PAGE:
• 12 6-17-2010 at 9:24 pm

    The Irishman said...

    Can anyone think of any film series that pulled off the hat-trick like this? I mean, all three Bournes were great, but there’s “great” and there’s “fuckin’ 100% on Rotten Tomatoes” (something else I don’t remember ever seeing before).

  • 13 6-17-2010 at 9:25 pm

    Kristopher Tapley said...

    Nauval: I saw it in IMAX 3D. It was fine, I don’t know. I’ll no more when I see in 2D.

  • 14 6-17-2010 at 9:26 pm

    Kristopher Tapley said...

    I thought Up was much better in 2D, just for the vibrancy of color. But TS3 is kind of a darker-hued film as it is.

  • 15 6-17-2010 at 9:28 pm

    Jim T said...

    Even if you can’t explain it you offered exactly what I needed. That’s what I meant by “not entirely believable.” That it’s more about what you need and not so much because of Guy which is different (if only slightly) from your first explanation.

    Anyway, you did read my comments correcty. I enjoyed your reviews and at least you’re not totally abandoning them.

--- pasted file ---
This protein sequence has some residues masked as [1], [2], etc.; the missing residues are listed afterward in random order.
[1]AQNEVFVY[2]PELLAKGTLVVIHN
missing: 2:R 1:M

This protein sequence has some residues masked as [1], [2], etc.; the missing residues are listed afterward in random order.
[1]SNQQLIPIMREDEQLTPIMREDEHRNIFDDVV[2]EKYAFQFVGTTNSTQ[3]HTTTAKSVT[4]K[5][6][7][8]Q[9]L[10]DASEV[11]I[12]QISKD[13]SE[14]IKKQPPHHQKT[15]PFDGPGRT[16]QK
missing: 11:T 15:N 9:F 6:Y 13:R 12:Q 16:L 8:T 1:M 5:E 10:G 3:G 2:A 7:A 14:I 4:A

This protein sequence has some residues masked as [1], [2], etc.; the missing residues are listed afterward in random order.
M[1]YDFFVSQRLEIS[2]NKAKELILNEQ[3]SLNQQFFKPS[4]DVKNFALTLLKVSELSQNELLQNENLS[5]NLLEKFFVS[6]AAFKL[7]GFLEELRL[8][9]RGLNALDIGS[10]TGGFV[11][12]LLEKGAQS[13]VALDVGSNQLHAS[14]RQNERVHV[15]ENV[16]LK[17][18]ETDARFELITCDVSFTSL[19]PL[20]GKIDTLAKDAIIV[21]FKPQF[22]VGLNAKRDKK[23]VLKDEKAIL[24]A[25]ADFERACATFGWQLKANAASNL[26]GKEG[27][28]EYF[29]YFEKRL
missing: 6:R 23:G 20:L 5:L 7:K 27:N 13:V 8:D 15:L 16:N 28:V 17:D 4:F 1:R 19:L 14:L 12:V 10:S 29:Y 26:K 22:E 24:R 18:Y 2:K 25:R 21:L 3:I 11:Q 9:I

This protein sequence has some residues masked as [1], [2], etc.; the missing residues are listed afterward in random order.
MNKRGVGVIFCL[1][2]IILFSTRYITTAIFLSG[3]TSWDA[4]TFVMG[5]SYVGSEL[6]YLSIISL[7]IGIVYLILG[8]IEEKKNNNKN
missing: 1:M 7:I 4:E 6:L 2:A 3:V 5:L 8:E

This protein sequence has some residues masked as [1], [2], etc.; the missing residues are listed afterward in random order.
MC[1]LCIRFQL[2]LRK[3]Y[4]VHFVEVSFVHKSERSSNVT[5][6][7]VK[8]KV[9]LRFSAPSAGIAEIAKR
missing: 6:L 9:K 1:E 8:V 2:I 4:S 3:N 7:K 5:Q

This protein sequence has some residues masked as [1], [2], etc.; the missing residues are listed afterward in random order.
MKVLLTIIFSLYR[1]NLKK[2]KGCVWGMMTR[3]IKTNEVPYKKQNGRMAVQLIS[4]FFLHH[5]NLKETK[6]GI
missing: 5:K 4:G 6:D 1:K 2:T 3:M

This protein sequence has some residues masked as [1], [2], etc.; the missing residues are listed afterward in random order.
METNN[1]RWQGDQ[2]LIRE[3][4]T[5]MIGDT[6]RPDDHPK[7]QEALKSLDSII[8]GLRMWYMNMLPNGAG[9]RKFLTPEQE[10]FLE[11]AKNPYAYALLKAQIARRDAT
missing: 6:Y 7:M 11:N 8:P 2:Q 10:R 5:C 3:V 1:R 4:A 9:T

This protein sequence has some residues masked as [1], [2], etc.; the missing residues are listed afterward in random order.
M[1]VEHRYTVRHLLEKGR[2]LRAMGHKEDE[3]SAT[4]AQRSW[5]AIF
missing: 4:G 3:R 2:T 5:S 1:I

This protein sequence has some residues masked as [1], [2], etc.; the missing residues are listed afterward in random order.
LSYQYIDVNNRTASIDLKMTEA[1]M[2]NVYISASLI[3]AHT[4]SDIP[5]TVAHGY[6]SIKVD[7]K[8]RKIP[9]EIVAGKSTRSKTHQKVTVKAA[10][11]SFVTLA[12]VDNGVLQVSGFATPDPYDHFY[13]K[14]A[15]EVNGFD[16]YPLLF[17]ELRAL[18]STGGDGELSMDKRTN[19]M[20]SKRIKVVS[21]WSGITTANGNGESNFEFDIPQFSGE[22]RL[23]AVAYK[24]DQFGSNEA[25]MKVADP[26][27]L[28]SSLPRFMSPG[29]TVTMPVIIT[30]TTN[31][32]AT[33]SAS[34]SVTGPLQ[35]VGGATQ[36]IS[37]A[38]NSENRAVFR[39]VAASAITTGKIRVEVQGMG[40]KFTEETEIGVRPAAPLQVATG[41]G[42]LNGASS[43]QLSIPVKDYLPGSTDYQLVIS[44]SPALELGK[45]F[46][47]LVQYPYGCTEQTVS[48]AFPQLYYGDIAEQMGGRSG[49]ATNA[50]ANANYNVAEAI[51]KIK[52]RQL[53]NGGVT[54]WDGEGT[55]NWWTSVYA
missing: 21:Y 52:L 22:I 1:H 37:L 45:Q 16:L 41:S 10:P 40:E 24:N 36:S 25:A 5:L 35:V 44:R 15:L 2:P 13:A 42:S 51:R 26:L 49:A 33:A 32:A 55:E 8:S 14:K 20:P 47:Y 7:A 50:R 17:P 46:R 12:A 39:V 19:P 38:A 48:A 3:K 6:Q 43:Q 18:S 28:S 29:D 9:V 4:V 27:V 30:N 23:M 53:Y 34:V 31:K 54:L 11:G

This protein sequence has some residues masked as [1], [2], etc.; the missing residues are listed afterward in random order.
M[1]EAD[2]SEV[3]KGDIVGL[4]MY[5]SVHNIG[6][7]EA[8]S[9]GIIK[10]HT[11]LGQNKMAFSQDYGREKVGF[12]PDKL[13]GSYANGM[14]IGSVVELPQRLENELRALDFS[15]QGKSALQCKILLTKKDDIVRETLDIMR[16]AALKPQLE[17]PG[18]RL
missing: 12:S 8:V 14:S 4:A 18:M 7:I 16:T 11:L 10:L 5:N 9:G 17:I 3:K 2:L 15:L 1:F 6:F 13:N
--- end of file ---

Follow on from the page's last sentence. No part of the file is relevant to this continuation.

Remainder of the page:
But really, I read Guy because I like his writing – not because I think he is the best in the Internet. The fact that you are on the same site means nothing more than being on different ones. If someone wants to compare, they can compare you to anyone.

  • 16 6-17-2010 at 10:23 pm

    Zac said...


    The Lord of the Rings trilogy would like a word with you. :)

    I have two free tickets to Toy Story 3 and I plan on seeing it in 2D and 3D.

  • 17 6-17-2010 at 10:43 pm

    MovieMan said...

    I liked it less than you, Kris, but it was indeed a quality film. It was probably the least of the three, in my opinion, simply because it struggles in the second act (as the last three Pixar entries have done). It’s on the lower end of their favorable films, but it’s still very solid and a fitting end to a terrific series. It’s just better as a series than as specific films, I think.

  • 18 6-17-2010 at 11:53 pm

    Silencio said...

    Kris…I beseech you. Invictus cannot be your final full review. It just ain’t right. Your loyal readers would love if you ended with a film that enthralled you or brought you some kind of cinematic joy. Make room for one more.

  • 19 6-18-2010 at 12:58 am

    Hans said...